2

Author Topic: Infrared identification  (Read 1217 times)

0 Members and 1 Guest are viewing this topic.

Offline AxilleasTopic starter

  • Jr. Member
  • **
  • Posts: 9
  • Helpful? 0
Infrared identification
« on: July 19, 2012, 07:25:24 AM »
Hey guys,

I put leds on top of my robots and then I identify each robot by camera according to the colors. But it proved to be difficult to use when the light in room changes.
Is there a way to do this in infrared version? And would it help?

I mean is there a way to distinguish at least four different infrared leds by (infrared) camera?

Thanks

Offline Soeren

  • Supreme Robot
  • *****
  • Posts: 4,672
  • Helpful? 227
  • Mind Reading: 0.0
Re: Infrared identification
« Reply #1 on: July 19, 2012, 08:58:26 AM »
Hi,

I mean is there a way to distinguish at least four different infrared leds by (infrared) camera?
If you get 830nm (best for camera) LED's and  place them in a unique pattern on each, it may work.

For an alternative, you could consider a longer wavelength (like 910..950nm) wide angle or a cluster, modulate them in unique patterns and detect them via an IR detector rather than a camera.
Regards,
Søren

A rather fast and fairly heavy robot with quite large wheels needs what? A lot of power?
Please remember...
Engineering is based on numbers - not adjectives

Offline AxilleasTopic starter

  • Jr. Member
  • **
  • Posts: 9
  • Helpful? 0
Re: Infrared identification
« Reply #2 on: July 19, 2012, 09:39:03 AM »
Quote
and detect them via an IR detector rather than a camera.
I already have video recognition software. And the leds are used to find robot's position in a field. I don't believe that this is possible with detector or is it?

Btw. currently camera does not have to be directly on top of the filed. It can be also on the side of field (under some reasonable angle).

Offline Gertlex

  • Supreme Robot
  • *****
  • Posts: 744
  • Helpful? 23
  • Nuclear Engineer · Roboticist
Re: Infrared identification
« Reply #3 on: July 19, 2012, 11:18:08 AM »
To throw a totally different way of doing this out there, you could use QR codes on each robot, instead of LEDs.  I've seen this done successfully by others: http://www.eecs.umich.edu/eecs/about/articles/2010/MAGIC_finalists.html

I'd imagine this has the advantage of depending solely on contrast rather than actual colors.
I

Offline AxilleasTopic starter

  • Jr. Member
  • **
  • Posts: 9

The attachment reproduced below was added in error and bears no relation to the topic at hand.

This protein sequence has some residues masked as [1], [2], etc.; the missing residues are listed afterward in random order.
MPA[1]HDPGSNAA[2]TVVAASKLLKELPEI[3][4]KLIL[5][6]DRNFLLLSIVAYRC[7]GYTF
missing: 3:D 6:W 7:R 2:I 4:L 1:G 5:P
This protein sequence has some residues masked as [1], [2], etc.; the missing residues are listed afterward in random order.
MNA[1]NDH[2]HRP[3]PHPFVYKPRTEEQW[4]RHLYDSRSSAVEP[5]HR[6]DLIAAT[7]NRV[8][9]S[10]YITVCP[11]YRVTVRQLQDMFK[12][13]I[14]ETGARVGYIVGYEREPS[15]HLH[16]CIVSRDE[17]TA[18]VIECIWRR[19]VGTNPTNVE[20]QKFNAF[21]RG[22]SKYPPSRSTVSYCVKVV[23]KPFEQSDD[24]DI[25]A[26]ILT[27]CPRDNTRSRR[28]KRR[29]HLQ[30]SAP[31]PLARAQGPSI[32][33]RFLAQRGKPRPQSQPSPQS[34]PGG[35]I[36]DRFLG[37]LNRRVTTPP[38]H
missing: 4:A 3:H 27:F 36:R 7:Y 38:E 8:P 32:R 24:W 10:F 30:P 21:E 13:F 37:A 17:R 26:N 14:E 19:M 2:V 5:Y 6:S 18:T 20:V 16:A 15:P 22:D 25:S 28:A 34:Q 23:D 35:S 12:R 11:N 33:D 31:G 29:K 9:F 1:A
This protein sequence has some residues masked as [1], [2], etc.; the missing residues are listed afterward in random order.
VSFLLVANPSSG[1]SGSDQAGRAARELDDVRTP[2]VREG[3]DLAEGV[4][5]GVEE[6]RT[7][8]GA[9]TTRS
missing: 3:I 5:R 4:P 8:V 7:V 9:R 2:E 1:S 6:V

• Helpful? 0
Re: Infrared identification
« Reply #4 on: July 19, 2012, 01:08:33 PM »
Thanks Gertlex,

looks really good. But I have one problem with that. It is supposed to work also in dark. That is why we used leds. I wonder if there is a way to make QR visible when it is dark.
« Last Edit: July 19, 2012, 01:13:51 PM by Axilleas »

Offline Gertlex

  • Supreme Robot
  • *****
  • Posts: 744
  • Helpful? 23
  • Nuclear Engineer · Roboticist
Re: Infrared identification
« Reply #5 on: July 19, 2012, 02:36:22 PM »
Ooh, ya. That'd make it challenging.  There's probably a way, but complicated and finicky...
I

Offline AxilleasTopic starter

  • Jr. Member
  • **
  • Posts: 9
  • Helpful? 0
Re: Infrared identification
« Reply #6 on: July 19, 2012, 04:49:44 PM »
But if somebody know a way how to do it with infra leds (or other type of led) I would be very grateful.

Btw. on top of every robot there are three leds in a row. In same distance on each robot. So detection is not done by positioning leds.

Offline spooneythegoon

  • Jr. Member
  • **
  • Posts: 10
  • Helpful? 0
Re: Infrared identification
« Reply #7 on: July 20, 2012, 08:06:33 AM »
Ooh, ya. That'd make it challenging.  There's probably a way, but complicated and finicky...

Maybe QR codes printed with a phosphorescent pigment would work?

Offline Soeren

  • Supreme Robot
  • *****
  • Posts: 4,672
  • Helpful? 227
  • Mind Reading: 0.0
Re: Infrared identification
« Reply #8 on: July 20, 2012, 06:09:50 PM »
Hi,

But if somebody know a way how to do it with infra leds (or other type of led) I would be very grateful.

Btw. on top of every robot there are three leds in a row. In same distance on each robot. So detection is not done by positioning leds.
I don't know what your software is capable of, of course, but assuming it can just distinguish between two different magnitudes/levels of IR, you could use a dim LED as "0" and a bright LED as "1", giving you up to 8 combinations with 3 LEDs (if you can detect what's front and back, only 6 unique combinations if you can't).

If that's not enough and if your software's up for it, you could use ternary ("trinary") numbers (like the Russian computers did during the "Cold War" to speed things up considerably), giving 3 levels on each LED (dim, medium and bright, representing "-1", "0" and "1"), giving you 27 combinations if direction can be established (and 18 unique combinations if not).